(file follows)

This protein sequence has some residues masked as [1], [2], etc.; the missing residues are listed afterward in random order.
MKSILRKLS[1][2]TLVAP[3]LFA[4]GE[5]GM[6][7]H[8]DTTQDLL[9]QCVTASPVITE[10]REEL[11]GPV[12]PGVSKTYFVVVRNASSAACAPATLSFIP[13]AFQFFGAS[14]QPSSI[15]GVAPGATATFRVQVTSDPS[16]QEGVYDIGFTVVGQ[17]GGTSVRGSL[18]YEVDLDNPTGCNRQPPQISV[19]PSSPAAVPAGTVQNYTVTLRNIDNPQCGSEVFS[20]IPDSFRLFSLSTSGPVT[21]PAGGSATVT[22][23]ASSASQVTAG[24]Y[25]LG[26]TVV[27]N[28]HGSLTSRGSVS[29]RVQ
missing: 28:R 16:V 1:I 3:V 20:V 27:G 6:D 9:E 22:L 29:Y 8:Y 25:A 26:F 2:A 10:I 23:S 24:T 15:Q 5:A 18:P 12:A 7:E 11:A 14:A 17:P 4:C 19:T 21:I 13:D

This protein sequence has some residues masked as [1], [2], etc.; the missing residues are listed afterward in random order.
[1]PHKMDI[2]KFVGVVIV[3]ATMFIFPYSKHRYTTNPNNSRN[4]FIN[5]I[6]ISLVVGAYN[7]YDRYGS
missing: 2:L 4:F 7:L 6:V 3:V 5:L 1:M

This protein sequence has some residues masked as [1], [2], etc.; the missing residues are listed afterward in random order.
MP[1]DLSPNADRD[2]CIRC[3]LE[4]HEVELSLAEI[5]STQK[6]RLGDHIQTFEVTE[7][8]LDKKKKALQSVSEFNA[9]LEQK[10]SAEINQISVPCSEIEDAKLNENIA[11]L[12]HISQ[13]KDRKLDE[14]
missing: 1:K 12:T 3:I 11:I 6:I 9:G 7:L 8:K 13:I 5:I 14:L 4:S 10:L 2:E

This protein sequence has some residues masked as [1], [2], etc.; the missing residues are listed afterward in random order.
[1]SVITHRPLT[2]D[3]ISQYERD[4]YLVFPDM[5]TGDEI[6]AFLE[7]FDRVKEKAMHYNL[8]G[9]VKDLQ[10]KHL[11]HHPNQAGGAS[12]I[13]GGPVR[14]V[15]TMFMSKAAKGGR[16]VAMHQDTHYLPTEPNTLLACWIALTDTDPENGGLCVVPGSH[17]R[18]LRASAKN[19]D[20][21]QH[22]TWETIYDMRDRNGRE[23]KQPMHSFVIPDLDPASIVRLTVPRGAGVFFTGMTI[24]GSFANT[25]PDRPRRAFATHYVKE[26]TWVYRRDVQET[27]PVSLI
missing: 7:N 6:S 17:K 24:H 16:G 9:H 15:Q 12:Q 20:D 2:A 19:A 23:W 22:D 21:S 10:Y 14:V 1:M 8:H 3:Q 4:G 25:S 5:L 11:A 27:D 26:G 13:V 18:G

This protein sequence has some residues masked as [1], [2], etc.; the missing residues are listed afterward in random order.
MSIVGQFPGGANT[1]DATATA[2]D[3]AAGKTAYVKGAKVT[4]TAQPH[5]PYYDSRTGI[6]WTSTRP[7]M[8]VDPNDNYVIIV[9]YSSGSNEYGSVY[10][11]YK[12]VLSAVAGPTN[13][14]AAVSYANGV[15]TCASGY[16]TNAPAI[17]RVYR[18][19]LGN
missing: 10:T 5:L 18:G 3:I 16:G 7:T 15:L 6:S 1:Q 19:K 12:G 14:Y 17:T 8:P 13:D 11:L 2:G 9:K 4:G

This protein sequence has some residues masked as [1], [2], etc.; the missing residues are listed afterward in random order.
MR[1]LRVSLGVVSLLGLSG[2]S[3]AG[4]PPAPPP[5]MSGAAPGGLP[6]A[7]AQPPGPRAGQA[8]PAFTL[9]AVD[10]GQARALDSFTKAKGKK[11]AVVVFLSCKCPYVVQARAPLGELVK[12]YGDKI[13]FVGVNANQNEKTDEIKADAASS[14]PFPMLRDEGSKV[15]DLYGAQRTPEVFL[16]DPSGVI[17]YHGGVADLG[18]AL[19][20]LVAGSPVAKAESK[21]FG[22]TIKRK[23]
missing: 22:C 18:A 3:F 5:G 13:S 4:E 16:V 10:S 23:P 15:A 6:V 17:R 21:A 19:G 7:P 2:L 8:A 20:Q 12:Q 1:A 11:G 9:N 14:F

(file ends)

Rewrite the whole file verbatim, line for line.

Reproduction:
This protein sequence has some residues masked as [1], [2], etc.; the missing residues are listed afterward in random order.
MKSILRKLS[1][2]TLVAP[3]LFA[4]GE[5]GM[6][7]H[8]DTTQDLL[9]QCVTASPVITE[10]REEL[11]GPV[12]PGVSKTYFVVVRNASSAACAPATLSFIP[13]AFQFFGAS[14]QPSSI[15]GVAPGATATFRVQVTSDPS[16]QEGVYDIGFTVVGQ[17]GGTSVRGSL[18]YEVDLDNPTGCNRQPPQISV[19]PSSPAAVPAGTVQNYTVTLRNIDNPQCGSEVFS[20]IPDSFRLFSLSTSGPVT[21]PAGGSATVT[22][23]ASSASQVTAG[24]Y[25]LG[26]TVV[27]N[28]HGSLTSRGSVS[29]RVQ
missing: 28:R 16:V 1:I 3:V 20:V 27:G 6:D 9:E 22:L 29:Y 8:Y 25:A 26:F 2:A 10:I 23:S 24:T 15:Q 5:A 18:P 12:A 7:E 11:A 14:A 17:P 4:C 19:T 21:I 13:D

This protein sequence has some residues masked as [1], [2], etc.; the missing residues are listed afterward in random order.
[1]PHKMDI[2]KFVGVVIV[3]ATMFIFPYSKHRYTTNPNNSRN[4]FIN[5]I[6]ISLVVGAYN[7]YDRYGS
missing: 2:L 4:F 7:L 6:V 3:V 5:L 1:M

This protein sequence has some residues masked as [1], [2], etc.; the missing residues are listed afterward in random order.
MP[1]DLSPNADRD[2]CIRC[3]LE[4]HEVELSLAEI[5]STQK[6]RLGDHIQTFEVTE[7][8]LDKKKKALQSVSEFNA[9]LEQK[10]SAEINQISVPCSEIEDAKLNENIA[11]L[12]HISQ[13]KDRKLDE[14]
missing: 1:K 12:T 3:I 11:I 6:I 9:G 7:L 8:K 13:I 5:I 14:L 4:S 10:L 2:E

This protein sequence has some residues masked as [1], [2], etc.; the missing residues are listed afterward in random order.
[1]SVITHRPLT[2]D[3]ISQYERD[4]YLVFPDM[5]TGDEI[6]AFLE[7]FDRVKEKAMHYNL[8]G[9]VKDLQ[10]KHL[11]HHPNQAGGAS[12]I[13]GGPVR[14]V[15]TMFMSKAAKGGR[16]VAMHQDTHYLPTEPNTLLACWIALTDTDPENGGLCVVPGSH[17]R[18]LRASAKN[19]D[20][21]QH[22]TWETIYDMRDRNGRE[23]KQPMHSFVIPDLDPASIVRLTVPRGAGVFFTGMTI[24]GSFANT[25]PDRPRRAFATHYVKE[26]TWVYRRDVQET[27]PVSLI
missing: 7:N 6:S 17:K 24:H 16:G 9:H 15:Q 12:Q 20:D 2:A 19:A 23:W 22:D 21:S 10:Y 14:V 1:M 8:H 3:Q 4:G 25:S 5:L 11:A 27:D 26:G 13:V 18:G

This protein sequence has some residues masked as [1], [2], etc.; the missing residues are listed afterward in random order.
MSIVGQFPGGANT[1]DATATA[2]D[3]AAGKTAYVKGAKVT[4]TAQPH[5]PYYDSRTGI[6]WTSTRP[7]M[8]VDPNDNYVIIV[9]YSSGSNEYGSVY[10][11]YK[12]VLSAVAGPTN[13][14]AAVSYANGV[15]TCASGY[16]TNAPAI[17]RVYR[18][19]LGN
missing: 10:T 5:L 18:G 3:I 16:G 7:T 15:L 6:S 1:Q 19:K 12:G 14:Y 17:T 8:P 13:D 11:L 2:G 9:K 4:G

This protein sequence has some residues masked as [1], [2], etc.; the missing residues are listed afterward in random order.
MR[1]LRVSLGVVSLLGLSG[2]S[3]AG[4]PPAPPP[5]MSGAAPGGLP[6]A[7]AQPPGPRAGQA[8]PAFTL[9]AVD[10]GQARALDSFTKAKGKK[11]AVVVFLSCKCPYVVQARAPLGELVK[12]YGDKI[13]FVGVNANQNEKTDEIKADAASS[14]PFPMLRDEGSKV[15]DLYGAQRTPEVFL[16]DPSGVI[17]YHGGVADLG[18]AL[19][20]LVAGSPVAKAESK[21]FG[22]TIKRK[23]
missing: 22:C 18:A 3:F 5:G 13:S 4:E 16:V 10:S 23:P 15:A 6:V 17:R 21:A 19:G 7:P 2:L 8:A 20:Q 12:Q 1:A 11:G 9:N 14:F